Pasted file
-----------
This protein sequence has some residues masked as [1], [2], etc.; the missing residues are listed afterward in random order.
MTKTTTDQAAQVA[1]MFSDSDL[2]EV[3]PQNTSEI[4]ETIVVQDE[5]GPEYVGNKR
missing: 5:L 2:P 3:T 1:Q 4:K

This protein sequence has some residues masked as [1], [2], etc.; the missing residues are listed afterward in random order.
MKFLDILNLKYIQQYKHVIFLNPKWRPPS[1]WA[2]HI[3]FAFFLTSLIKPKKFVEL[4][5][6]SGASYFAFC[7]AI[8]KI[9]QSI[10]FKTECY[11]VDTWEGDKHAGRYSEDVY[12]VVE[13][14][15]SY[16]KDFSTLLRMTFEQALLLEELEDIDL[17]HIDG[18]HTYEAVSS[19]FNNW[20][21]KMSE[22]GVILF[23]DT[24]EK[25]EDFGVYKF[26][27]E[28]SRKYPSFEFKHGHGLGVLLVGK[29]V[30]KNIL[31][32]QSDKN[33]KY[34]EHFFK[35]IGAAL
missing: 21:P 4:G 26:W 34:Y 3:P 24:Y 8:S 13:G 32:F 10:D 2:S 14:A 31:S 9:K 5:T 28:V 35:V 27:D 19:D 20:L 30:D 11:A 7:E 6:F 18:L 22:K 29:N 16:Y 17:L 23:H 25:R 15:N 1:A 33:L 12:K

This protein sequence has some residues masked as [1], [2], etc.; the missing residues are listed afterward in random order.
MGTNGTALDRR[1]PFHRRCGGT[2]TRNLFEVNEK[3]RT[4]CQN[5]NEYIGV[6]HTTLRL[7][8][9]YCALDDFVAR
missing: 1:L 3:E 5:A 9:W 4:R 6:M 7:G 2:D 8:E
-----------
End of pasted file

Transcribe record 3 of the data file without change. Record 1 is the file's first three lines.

This protein sequence has some residues masked as [1], [2], etc.; the missing residues are listed afterward in random order.
MGTNGTALDRR[1]PFHRRCGGT[2]TRNLFEVNEK[3]RT[4]CQN[5]NEYIGV[6]HTTLRL[7][8][9]YCALDDFVAR
missing: 1:L 3:E 5:A 9:W 4:R 6:M 7:G 2:D 8:E